Bill and Susan Smith

Leaving the home they had made in Bangkok, Thailand, was hard for them, but the new work was important, and Bill and Susan were willing to be a part of it.

In the 1980s, the Foreign Mission Board created Cooperative Service International to focus on countries where traditional missionary presence was not possible. FMB leaders asked Bill and Susan Smith to be a part of the new work. In their new roles, travel would become routine, and a new home base would best facilitate the rigorous travel schedules. So they left Thailand to make their home in East Asia.

Initially, Bill and Susan focused on evangelization strategies in East Asia. In a newsletter to supporters, they wrote: “The ‘unreached’ are unreached for a reason. They live in political, religious, or geographic areas that have been barricaded or hidden from traditional missions approaches. Now those barriers are being broken down as new and innovative ways are found to focus prayer, personnel, financial, and program resources specifically on those who have little or no previous exposure to Christianity.”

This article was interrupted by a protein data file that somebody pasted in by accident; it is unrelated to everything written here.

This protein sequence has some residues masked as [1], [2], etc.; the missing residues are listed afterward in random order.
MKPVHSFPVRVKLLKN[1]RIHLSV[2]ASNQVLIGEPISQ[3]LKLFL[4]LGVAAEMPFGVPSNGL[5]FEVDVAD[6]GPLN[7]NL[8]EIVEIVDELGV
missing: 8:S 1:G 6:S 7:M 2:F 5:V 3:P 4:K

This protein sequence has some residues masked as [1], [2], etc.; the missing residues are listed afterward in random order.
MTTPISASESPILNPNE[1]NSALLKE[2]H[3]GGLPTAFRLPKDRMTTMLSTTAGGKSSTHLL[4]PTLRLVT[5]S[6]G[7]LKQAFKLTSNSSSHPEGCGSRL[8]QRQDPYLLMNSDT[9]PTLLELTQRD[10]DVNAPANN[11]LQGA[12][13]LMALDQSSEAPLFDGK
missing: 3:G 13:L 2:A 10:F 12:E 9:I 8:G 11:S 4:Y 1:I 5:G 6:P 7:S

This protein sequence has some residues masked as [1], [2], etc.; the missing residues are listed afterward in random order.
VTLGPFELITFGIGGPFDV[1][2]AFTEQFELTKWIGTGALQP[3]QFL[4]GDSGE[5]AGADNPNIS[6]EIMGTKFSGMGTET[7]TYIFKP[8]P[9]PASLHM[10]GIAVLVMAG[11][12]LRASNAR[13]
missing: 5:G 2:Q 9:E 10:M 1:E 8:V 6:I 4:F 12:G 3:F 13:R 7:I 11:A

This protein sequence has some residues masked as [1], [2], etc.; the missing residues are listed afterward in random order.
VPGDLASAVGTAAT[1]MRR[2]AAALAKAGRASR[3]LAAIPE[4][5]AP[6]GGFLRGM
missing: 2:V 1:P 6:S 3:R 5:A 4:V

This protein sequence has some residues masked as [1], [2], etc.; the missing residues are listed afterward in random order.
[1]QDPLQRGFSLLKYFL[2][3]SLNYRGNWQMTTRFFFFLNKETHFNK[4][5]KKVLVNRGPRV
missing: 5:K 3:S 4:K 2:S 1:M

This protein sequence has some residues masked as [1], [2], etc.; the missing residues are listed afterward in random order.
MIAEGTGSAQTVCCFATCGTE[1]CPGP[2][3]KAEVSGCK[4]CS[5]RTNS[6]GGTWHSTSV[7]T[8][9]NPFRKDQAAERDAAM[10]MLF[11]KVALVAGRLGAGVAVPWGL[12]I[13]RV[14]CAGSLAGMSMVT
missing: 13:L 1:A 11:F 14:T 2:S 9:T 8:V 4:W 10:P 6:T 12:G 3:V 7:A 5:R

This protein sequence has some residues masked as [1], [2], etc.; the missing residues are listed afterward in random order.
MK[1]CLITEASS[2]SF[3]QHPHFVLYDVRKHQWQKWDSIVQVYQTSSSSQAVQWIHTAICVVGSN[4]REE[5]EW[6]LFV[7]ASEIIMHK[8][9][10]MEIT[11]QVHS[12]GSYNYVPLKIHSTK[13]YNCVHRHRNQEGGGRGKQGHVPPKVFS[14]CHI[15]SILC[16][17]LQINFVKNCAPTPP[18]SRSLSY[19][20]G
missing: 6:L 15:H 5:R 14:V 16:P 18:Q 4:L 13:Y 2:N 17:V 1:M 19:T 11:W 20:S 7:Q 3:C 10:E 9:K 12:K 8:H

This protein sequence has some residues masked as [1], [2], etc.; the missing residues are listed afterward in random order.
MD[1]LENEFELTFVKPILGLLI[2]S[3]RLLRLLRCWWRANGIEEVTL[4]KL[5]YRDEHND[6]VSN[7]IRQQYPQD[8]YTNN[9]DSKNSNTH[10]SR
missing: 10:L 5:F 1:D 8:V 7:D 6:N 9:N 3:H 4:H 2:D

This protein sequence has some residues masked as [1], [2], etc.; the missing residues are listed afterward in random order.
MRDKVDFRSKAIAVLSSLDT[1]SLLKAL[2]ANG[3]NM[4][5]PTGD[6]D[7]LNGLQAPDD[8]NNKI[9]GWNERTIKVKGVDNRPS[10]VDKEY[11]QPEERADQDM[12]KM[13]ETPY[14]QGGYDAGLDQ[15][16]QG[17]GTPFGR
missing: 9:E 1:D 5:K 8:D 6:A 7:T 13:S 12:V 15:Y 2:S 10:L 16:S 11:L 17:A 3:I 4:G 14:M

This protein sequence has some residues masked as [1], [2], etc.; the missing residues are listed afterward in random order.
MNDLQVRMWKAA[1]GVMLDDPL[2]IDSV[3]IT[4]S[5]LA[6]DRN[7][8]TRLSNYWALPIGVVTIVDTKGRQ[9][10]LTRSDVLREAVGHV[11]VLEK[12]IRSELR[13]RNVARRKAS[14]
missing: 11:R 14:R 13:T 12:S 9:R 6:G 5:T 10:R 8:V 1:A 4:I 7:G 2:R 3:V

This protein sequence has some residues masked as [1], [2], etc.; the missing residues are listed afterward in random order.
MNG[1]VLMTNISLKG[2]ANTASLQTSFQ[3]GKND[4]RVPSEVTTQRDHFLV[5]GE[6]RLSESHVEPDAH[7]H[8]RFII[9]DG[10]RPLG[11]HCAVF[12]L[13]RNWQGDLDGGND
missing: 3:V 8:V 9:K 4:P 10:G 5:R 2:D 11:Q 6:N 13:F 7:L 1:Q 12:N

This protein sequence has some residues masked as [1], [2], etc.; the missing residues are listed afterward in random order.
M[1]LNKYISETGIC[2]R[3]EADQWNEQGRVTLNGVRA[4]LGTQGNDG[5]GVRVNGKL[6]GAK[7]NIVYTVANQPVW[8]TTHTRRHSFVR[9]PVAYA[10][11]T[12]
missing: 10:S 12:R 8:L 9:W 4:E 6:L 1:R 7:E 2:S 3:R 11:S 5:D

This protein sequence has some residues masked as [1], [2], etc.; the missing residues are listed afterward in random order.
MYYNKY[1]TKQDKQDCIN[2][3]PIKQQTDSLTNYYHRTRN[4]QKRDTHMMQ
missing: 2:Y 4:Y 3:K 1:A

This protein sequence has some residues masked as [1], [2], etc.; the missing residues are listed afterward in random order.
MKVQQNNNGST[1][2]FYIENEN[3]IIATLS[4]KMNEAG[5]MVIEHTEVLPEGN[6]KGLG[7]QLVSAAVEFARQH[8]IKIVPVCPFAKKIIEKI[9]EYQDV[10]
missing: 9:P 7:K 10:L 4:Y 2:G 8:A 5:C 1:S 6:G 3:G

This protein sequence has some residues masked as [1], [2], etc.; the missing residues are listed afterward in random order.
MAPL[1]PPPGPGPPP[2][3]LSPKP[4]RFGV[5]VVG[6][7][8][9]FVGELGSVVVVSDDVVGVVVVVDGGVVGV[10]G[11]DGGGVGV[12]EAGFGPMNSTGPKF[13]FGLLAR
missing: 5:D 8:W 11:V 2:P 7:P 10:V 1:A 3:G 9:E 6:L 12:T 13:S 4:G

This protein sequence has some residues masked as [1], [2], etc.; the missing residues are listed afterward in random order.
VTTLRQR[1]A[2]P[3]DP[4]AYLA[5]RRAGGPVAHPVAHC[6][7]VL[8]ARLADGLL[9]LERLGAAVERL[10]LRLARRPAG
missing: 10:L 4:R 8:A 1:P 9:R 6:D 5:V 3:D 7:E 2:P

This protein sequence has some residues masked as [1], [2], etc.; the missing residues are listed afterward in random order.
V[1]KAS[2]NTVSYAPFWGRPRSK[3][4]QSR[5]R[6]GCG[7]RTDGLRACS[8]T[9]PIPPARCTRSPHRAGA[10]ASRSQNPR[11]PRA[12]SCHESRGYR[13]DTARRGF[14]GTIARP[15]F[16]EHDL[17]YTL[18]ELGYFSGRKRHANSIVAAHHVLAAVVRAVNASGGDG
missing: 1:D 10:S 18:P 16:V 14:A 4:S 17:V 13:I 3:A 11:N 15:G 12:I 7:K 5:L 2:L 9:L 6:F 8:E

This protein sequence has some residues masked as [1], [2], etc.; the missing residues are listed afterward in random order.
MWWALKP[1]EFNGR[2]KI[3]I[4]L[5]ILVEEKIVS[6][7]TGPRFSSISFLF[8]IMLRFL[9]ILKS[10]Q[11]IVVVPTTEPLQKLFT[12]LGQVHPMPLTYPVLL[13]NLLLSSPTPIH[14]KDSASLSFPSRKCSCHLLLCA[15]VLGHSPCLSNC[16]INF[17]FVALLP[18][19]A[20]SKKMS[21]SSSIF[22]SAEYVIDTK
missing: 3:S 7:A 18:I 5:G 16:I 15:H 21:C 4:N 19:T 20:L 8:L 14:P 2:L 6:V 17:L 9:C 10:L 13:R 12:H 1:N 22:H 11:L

The Smiths’ work was vital as Southern Baptists discovered ways to cross barriers and bring the gospel to new areas. Bill’s work soon spread to other Asian regions and eventually led to trips all over the world. Susan accompanied Bill on some travels, but she also focused on the part of their job that included hosting visitors. In just six months’ time, they had guests for more than 60 nights and numerous meals and daytime meetings.

Their work in developing new missions’ strategies, understanding world evangelism, and training cross-cultural workers helped to shape the future work of missions for Southern Baptists and numerous partner organizations. The goal to reach the unreached remains today.

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